Kerins: We are backed by Walden Venture Capital (San Francisco). They are great! We have a great relationship with them. Going from bootstrapping to taking venture capital has been a great process for us. We work with Larry Marcus there; and he acts as a consultant, guiding the company to success. John Horvath, from Horvath & Giacin (Pennington), is also on our board, and I couldn’t have done it without him. We have excellent board meetings, and I am fortunate to have such great partners in the business.

The process of finding venture capital can only be described as painful and time-consuming. Finding the right fit from a partner point of view, someone who understands what you are trying to do and who understands the opportunity for an early-stage company, is hard. You have to go to a lot of meetings to find the firm that understands what you want to accomplish, and is willing to support you and be a good partner. It’s not just who will give you money. It’s who will be a good partner in the long run.

NJTW: Why are you in New Jersey?

Kerins: I went to school in Boulder, Colorado, and I chose Lambertville for my business. It’s in New Jersey, but it’s as close as you can get to a Colorado mentality here. I went to high school just across the bridge, at Council Rock. My wife, kids and I live in Lambertville, as well as other members of my family. When looking for a home for the business, it just made sense to start it right in the town where I live. The town has welcomed us with open arms, and many of our employees also live within walking distance of the office.

NJTW: What do you think of New Jersey as a place to found a startup?

Kerins: I love New Jersey, grew up going to the Jersey Shore, was born in New Jersey and now live in New Jersey. We completed our seed round while in New Jersey. The East Coast is always a more difficult spot to raise capital, but Lambertville is an excellent spot to have a startup. It is centrally located between New York and Philadelphia, and is a under 20 miles from Princeton.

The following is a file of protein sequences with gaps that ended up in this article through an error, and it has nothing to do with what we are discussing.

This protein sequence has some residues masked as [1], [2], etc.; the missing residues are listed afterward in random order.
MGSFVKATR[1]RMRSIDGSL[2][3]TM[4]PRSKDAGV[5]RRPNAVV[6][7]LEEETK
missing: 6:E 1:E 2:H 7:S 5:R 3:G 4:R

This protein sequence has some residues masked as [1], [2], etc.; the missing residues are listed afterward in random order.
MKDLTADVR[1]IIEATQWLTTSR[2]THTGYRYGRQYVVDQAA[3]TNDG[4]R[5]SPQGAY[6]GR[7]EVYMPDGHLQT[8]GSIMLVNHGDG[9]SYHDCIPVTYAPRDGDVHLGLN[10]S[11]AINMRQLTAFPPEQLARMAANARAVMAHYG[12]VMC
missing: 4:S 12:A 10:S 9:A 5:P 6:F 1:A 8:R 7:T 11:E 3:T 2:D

The East Coast could use a little more Bay Area influence, with the angel groups and VCs. It’s less about cash flow in the first few years, and more about the idea and disrupting. Both VCs and angel groups in New Jersey seem to be more focused on biotech and pharma, which makes sense given the heavy pharma concentration. That said, I think New Jersey is a great spot to seek funding and launch a startup. Towns like Lambertville and Asbury Park are ideal for New Jersey-based startups. Real estate is affordable. They are also close to New York and Philly, and there is a strong creative vibe in both.

One thing the state and universities could improve on is connecting me as a technology startup with the universities. I have really struggled to connect with universities in the region, to get someone in the career department who understood my needs and could feed me qualified hires. In contrast, I could email the career department at a quant finance program in California, and I would get the career department highly engaged, sending me applicants via email. It’s easy. No forms, no big process. If I do the same with New Jersey, they send me to the career department to post a job. It wasn’t interactive. I want to have a relationship with these university career departments. We are small. I get it. But we weren’t able to have that.

We have a big problem: We actually can’t find enough good developers. This is a general problem across the country. We relied on the H1B program, and have a good number of U.S. citizens as developers. We have several openings right now for developers. We’ve interviewed a lot of people for front-end and back-end positions, and we will end up having to open up an office in California because I can’t fill them. I can’t find candidates available in this area.

So, I think the state should improve how it enables tech startups and connects the startups to the universities that are pumping out qualified job candidates. That kind of ecosystem isn’t hard to build out and think through, but that’s where they could add a lot of value.